Defrag all Hard drives at once in Windows

Martin Brinkmann
Jul 7, 2007
Updated • May 30, 2018

The defragmentation tool that ships with Windows is pretty basic and does not offer features that you may need to make use of. I'm not talking about functionality in regards to defragmenting the hard drive to speed up operations, but about basic functionality that you may need.

One example is that there is no option to defrag multiple partitions or drive at once. If you want to defragment multiple drives, you need to select the option after the defragmention of a drive completes. That's not that great of an option considering that you need to be present to run those commands and that you can't just keep the defrag running during night or at times when the computer is idle.

There is however an option that you have that you can make use of to defragment all of your partitions and drives at once. You can use a little batch file to do that which allows you to run it whenever you need to and it takes care of all drives you add to the batch file.

Defrag all Hard drives at once in Windows

defrag all drives

There are a couple of things you need to know though. You need to run the script with elevated rights which you can do easily by right-clicking on it and selecting to run the file as administrator. Just make sure you do so and everything else should be automatic from that moment on.

I have four partitions with the drive letters C:, D:, E: and F: which means that the batch script will look like the following:

@echo off
defrag.exe c: -f
defrag.exe d: -f
defrag.exe e: -f
defrag.exe f: -f

You need to edit the list to match the drives that you want to defragment using the batch file. Note that you don't need to include Solid State Drives in the list of drives. Also note, that Windows 10 runs automatic drive optimizations regularly by default.

To create the batch file do the following. Create a plain text document and copy & paste the commands you see above to it.

You may need to modify the drive letters and maybe even add or remove lines so that all of your drives are covered. Change the file extension to bat afterward and make sure you do not have a .txt extension anymore.

Run the file by right-clicking on it and selecting the "run as administrator" option from the context menu.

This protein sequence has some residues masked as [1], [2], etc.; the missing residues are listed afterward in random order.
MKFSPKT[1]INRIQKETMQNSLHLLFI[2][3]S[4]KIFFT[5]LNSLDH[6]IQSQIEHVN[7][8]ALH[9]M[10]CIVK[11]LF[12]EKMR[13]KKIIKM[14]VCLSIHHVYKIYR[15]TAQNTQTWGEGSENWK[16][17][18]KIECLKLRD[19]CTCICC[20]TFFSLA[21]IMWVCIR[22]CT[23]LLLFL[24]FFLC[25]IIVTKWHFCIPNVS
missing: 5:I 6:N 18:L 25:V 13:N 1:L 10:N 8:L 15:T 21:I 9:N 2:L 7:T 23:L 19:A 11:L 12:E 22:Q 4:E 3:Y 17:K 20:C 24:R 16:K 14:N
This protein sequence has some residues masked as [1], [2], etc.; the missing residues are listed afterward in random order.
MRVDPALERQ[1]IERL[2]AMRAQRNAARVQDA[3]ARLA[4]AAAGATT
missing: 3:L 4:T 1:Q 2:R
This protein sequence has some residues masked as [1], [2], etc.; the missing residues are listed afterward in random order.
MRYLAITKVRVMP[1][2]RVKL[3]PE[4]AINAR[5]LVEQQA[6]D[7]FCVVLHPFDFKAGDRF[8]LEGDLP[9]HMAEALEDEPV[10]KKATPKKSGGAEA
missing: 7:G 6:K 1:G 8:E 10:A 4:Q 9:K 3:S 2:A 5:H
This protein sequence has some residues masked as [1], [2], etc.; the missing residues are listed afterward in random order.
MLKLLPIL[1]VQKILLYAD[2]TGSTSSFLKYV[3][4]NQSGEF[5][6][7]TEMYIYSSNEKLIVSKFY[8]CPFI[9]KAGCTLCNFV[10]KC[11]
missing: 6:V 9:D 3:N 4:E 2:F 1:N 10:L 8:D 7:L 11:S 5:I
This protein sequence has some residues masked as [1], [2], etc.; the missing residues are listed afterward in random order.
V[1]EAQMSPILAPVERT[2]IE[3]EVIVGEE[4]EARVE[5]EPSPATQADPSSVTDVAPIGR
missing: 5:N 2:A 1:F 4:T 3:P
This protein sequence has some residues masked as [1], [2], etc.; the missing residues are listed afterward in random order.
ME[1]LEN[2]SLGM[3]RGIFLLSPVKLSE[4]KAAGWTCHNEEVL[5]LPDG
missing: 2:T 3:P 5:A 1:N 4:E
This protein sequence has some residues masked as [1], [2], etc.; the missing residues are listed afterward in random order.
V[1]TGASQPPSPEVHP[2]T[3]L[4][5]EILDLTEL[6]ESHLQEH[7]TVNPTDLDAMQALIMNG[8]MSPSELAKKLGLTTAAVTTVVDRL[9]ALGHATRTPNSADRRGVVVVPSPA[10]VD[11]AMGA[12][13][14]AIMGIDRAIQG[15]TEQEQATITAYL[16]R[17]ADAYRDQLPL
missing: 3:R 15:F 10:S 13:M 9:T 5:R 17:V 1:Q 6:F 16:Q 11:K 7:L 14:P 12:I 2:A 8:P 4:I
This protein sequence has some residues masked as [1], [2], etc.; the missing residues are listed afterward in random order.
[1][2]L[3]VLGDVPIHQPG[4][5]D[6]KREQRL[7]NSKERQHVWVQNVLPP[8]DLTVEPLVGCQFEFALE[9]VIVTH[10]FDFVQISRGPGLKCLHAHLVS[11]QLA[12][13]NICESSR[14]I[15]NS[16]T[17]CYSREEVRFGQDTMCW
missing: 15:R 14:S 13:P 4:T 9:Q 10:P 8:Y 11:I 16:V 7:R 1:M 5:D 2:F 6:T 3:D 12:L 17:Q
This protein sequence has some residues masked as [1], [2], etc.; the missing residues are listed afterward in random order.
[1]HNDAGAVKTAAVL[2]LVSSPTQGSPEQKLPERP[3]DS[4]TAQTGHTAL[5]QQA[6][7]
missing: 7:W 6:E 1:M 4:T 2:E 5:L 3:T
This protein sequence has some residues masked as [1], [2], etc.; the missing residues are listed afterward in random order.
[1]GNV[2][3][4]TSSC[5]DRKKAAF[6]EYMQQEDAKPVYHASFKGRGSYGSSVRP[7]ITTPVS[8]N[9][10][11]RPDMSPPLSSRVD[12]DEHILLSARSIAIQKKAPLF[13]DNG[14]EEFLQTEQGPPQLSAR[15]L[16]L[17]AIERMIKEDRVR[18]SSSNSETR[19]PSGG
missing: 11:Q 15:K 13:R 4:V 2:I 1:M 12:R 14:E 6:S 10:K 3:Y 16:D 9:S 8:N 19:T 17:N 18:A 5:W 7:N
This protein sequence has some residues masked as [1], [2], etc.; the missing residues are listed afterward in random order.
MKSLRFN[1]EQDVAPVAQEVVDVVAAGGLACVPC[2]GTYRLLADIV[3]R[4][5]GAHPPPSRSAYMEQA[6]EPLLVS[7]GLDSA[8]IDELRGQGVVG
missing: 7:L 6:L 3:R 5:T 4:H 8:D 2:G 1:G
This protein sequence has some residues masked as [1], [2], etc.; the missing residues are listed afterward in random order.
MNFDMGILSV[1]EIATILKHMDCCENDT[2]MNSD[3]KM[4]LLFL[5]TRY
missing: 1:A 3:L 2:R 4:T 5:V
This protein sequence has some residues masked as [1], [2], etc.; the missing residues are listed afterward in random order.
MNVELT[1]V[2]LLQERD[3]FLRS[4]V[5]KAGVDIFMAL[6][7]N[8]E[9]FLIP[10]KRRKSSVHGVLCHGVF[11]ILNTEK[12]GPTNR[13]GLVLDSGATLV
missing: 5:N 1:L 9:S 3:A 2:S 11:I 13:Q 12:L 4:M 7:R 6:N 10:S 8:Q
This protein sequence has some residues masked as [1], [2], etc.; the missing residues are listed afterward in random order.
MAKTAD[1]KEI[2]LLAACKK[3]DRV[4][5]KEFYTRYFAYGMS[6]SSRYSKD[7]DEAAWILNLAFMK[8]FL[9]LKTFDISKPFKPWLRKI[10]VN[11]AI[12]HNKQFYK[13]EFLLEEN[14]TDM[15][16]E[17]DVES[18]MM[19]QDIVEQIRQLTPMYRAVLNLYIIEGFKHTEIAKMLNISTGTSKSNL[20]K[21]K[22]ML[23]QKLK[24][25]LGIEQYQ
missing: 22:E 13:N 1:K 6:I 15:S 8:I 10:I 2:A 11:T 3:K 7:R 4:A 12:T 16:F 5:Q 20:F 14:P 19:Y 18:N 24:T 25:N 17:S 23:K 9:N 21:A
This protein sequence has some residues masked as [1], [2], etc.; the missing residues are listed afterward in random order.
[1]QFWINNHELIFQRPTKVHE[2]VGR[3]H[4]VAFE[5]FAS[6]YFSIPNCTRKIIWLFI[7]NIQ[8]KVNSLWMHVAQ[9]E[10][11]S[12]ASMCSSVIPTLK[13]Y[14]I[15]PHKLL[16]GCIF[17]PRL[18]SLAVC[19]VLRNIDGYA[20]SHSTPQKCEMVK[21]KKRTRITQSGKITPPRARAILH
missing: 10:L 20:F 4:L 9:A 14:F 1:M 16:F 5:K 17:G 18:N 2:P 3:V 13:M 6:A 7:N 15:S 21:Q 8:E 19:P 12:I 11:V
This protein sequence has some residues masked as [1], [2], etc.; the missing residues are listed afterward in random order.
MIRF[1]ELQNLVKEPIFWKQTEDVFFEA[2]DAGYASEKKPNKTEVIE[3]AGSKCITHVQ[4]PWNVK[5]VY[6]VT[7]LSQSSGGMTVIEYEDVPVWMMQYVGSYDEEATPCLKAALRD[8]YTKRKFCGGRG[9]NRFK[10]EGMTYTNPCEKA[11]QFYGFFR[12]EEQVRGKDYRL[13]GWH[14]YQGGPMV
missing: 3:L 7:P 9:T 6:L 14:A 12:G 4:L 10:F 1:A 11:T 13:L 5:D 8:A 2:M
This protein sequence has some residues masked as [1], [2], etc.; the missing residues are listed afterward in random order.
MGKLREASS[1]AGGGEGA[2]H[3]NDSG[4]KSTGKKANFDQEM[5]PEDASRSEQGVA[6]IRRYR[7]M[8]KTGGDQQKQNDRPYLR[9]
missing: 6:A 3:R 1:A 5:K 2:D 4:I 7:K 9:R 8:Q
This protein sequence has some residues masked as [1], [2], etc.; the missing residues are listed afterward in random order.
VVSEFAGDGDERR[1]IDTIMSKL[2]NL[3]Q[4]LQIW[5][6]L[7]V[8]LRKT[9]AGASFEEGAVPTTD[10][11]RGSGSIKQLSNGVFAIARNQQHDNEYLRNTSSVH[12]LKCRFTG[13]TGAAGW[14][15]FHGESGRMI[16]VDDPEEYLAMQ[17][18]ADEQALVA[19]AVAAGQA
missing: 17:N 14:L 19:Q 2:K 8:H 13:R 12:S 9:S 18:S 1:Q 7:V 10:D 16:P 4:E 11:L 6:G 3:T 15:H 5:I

Defrag all Hard drives at once in Windows
Article Name
Defrag all Hard drives at once in Windows
Find out how to defragment all hard drives of a computer system running Microosft's Windows operating system at once using a simple batch file.
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  1. mosey said on July 12, 2007 at 10:03 am

    Martin: Thanks! :D I’ll give it a go!

  2. Martin said on July 11, 2007 at 9:18 am

    mosey just create a file called defrag.bat and double-click it to execute.

  3. mosey said on July 11, 2007 at 3:17 am

    Sorry, newbie here – the line above goes into something called ‘batchfile.exe’ or something?

    Thanks :D

  4. gnome said on July 8, 2007 at 4:56 pm

    Yp, scandefrag it is then! Nice one Khu

  5. Captain Picard said on July 8, 2007 at 2:56 pm

    This is a good tip; not many people know that you can defrag multiple drives in windows. But even so, the windows defraggers take way too much time to defrag, and often they dont do a good job. (eg. they dont defrag the $MFT AFAIK). The Vista defragger also seems to be crippled wrt available options and progress display.

    If you go out of the freeware arena, there are some good defraggers like Diskeeper Pro that make defragging easy and fast. DK gives better options for defragging single or multiple drives, and the defrags are also much faster compared to windows. But Diskeeper’s trump card is the autodefrag mode…set it and forget about manually defragging from that point on. Might sound like hype, but actually works really well.

  6. khu said on July 8, 2007 at 1:16 pm

    Or you can just use ScanDefrag:

  7. sspace said on July 8, 2007 at 2:38 am

    In Vista you can defrag all volumes with the command:
    “defrag -c” from an administrator command prompt .

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